30 Aug 2000 eskimoses   » (Journeyer)

I've been spending some time thinking lately about online discussion groups like Slashdot and Kuro5hin. Having just run across Advogato, I'm very impressed with some of the ideas implemented here, though a little disappointed that there's still a single point-of-view imposed on all participants. Much of what I was thinking of (except for individualized points-of-view) are already in Advogato. Kudos, raph!

It just occurred to me that perhaps we might step back and question the very idea of discussion forums, instead of merely pondering their implementation. As a couple of people here have pointed out, it seems inherently impossible for a discussion forum to grow bigger than a certain size -- even if all content is top-notch -- and function properly. What if 50 people post brilliantly written reviews of the latest version of fillInTheBlank(TM)?

Advogato's notion of diaries intrigues me. People like their ideas and ruminations to be heard (at least I do), and like to hear the better thoughts of others (read: high s-n ratio in a discussion forum). Perhaps what we need is a better vehicle for people to air their ideas. What I'm imagining is a site (assuming it would be delivered through HTTP) that is fairly similar at first glance to Advogato's diaries. People post entries and ideas. But each person's diary is partitioned from everyone else's. You can browse others' diaries and comment on entries just like a regular discussion group. Your comments become linked into both your diary and theirs.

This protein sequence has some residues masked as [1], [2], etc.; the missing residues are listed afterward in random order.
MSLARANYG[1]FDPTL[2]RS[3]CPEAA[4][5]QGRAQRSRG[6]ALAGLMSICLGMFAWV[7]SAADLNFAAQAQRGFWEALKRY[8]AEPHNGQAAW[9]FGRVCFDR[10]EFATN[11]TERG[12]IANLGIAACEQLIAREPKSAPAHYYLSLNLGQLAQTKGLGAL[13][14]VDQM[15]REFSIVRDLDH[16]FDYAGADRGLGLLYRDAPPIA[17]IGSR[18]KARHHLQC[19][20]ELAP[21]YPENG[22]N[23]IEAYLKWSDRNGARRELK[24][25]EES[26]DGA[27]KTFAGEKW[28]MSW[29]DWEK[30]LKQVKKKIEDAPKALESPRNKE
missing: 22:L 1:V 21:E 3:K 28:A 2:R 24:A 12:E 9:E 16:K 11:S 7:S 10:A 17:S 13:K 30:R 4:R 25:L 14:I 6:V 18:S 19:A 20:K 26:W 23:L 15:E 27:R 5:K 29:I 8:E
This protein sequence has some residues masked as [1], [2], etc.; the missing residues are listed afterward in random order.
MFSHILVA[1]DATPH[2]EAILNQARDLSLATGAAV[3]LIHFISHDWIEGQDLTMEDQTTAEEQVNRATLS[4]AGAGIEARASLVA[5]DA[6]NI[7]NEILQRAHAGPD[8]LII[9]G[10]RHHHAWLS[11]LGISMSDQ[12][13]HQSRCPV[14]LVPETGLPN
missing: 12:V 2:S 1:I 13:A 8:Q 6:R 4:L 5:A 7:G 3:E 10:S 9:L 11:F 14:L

Different levels of "trust" expressed towards different participants make their entries more visible to you; perhaps their diary entries appear on your home page. You might also be able to rate individual comments, as well. By expressing high trust opinions of other participants or their comments, those who trust you highly are in turn more likely to see those same diary entries. Certain comments may be so insightful that they make it to the home page of just about every user.

The core difference is that there is no front-end to this discussion forum; you view only those diary entries ("articles"?) of those people you choose to. Yet there is nothing keeping you from exploring the user base to discover others whose comments interest you. Moreover, the commenting and cross-linking aspect allows discussions to spontaneously form. Moreover, threads can continue to generate discussion, perhaps even weeks after the original posting, when someone new and fresh runs across a comment in the thread.

The one snag I can think of is that, without controls on cross-linking comments into others' diaries, one could pollute others' diaries very easily. I'm sure that it wouldn't be too hard to overcome such problems.

I'd love to help out with such an idea, though at this point I think I probably don't have enough time to do more than design. Often that's the coolest part, though.

Given my luck with ideas of late, I'd be willing to bet this is already being done.

Latest blog entries     Older blog entries

New Advogato Features

New HTML Parser: The long-awaited libxml2 based HTML parser code is live. It needs further work but already handles most markup better than the original parser.

Keep up with the latest Advogato features by reading the Advogato status blog.

If you're a C programmer with some spare time, take a look at the mod_virgule project page and help us with one of the tasks on the ToDo list!